Publication Type:Journal Article
Source:Studies in Conservation, Volume 57, Number 3, p.131-141 (2012)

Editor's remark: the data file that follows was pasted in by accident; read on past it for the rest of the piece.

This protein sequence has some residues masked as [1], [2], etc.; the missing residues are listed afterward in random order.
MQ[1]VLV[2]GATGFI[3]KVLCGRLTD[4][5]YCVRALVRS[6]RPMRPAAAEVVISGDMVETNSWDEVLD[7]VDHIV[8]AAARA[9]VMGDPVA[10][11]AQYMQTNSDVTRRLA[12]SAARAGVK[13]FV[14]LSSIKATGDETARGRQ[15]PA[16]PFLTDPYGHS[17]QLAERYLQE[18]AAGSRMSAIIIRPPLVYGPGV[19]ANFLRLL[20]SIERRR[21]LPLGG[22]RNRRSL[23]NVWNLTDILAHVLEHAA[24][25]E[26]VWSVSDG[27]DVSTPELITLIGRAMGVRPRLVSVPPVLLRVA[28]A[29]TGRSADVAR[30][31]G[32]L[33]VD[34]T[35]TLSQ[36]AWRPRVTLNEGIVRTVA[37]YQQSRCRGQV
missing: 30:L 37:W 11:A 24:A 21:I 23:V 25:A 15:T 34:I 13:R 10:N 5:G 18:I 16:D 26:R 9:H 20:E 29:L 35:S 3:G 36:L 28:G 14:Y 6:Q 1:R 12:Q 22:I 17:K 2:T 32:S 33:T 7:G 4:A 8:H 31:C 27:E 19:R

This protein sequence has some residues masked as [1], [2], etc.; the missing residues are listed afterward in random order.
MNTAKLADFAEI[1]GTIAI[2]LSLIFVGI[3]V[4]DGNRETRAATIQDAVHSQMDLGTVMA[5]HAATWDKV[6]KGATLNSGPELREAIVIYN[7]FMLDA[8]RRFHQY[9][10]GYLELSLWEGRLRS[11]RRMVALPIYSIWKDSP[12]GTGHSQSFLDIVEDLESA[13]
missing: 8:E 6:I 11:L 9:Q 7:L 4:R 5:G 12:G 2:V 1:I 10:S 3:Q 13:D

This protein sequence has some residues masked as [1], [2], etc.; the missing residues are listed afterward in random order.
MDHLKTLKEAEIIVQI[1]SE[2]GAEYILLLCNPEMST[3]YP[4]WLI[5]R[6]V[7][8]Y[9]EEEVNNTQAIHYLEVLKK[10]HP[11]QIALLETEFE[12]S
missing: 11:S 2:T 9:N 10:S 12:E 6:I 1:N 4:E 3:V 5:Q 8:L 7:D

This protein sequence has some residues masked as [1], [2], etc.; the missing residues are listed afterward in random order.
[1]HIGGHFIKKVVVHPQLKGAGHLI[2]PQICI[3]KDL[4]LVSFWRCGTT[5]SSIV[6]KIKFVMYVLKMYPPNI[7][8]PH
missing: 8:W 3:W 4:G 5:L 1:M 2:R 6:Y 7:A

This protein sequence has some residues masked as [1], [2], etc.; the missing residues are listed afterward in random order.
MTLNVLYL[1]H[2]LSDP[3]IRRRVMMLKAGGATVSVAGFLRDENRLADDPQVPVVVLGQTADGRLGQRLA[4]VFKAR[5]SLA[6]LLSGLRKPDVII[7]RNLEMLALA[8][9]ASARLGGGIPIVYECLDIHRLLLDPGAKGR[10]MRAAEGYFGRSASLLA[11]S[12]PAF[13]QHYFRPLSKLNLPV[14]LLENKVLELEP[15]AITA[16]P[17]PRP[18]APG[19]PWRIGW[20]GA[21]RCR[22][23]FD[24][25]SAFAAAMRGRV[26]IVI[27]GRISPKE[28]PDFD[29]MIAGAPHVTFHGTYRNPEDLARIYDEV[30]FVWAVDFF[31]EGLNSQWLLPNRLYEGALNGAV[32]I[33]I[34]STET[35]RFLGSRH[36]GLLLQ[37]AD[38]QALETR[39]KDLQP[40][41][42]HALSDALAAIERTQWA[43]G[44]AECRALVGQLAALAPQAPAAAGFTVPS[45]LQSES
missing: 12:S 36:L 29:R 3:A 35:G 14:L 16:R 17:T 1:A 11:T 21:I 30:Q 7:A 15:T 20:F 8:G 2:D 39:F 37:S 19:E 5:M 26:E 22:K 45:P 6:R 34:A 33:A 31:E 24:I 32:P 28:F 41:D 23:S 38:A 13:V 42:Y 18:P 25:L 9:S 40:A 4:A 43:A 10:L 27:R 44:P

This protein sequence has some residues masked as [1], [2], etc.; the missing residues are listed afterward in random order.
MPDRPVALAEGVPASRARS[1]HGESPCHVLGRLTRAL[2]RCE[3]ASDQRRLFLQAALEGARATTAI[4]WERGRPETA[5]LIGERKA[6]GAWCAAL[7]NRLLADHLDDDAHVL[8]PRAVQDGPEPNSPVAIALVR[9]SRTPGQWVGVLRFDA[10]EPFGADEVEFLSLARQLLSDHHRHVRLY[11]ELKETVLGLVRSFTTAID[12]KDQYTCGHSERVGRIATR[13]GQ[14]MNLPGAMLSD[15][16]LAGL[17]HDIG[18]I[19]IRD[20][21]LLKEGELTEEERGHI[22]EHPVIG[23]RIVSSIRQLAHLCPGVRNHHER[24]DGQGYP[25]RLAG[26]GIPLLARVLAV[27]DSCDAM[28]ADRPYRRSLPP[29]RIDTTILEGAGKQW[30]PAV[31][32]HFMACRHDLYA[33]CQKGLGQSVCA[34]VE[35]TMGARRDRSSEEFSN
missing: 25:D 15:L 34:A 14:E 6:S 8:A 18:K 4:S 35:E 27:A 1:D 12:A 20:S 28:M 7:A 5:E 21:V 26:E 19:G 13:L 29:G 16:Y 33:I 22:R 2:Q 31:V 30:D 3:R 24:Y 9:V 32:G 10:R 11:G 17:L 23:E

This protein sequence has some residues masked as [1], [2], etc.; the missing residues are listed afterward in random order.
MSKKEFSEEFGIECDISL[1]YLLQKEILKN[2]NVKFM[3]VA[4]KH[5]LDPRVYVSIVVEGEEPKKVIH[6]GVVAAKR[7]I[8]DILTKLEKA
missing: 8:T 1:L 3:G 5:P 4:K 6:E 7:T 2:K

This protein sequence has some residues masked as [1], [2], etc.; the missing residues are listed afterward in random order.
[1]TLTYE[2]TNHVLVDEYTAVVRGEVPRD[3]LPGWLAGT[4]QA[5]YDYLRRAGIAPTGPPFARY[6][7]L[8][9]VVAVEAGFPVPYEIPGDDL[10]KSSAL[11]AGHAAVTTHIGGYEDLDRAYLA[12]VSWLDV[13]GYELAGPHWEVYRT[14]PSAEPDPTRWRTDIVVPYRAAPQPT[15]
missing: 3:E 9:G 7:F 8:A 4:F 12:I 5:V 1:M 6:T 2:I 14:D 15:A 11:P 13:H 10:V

Non-invasive and non-contact analyses were performed on a group of 28 ink drawings ascribed to the sixteenth-century Italian painter Luca Cambiaso and his followers. Drawings analysed in this investigation were selected from the collections of Musei di Strada Nuova in Genoa and of Museo del Prado in Madrid. Particle-induced X-ray emission (PIXE), carried out at the Centro de Micro-Análisis de Materiales of the Universidad Autónoma de Madrid and at the Università di Firenze, provided elemental data on the inks and papers. The drawings in Genoa were studied at the Università di Genova using infrared relectography (IRR) and optical microscopy. Elemental composition of the inks was determined by comparison with a set of certified thin standards. Elemental analysis indicates that all of the drawings were executed with iron gall ink, except for one case where a mixed carbon black and iron gall ink was used. The PIXE data showed variations in the elemental concentrations of the materials used in the various inks, indicating the use of different recipes in their production. In some cases, these differences may help corroborate stylistic judgements to confirm or deny Cambiaso's authorship and separate autograph drawings from those of his pupils or imitators. PIXE analysis was also used to distinguish the presence of retouches and later additions. In some drawings, the combined use of IRR and optical microscopy revealed the presence of a dry carbon-based underdrawing, following a working method that seems more consistent with a workshop procedure than with the drawing technique of the master himself.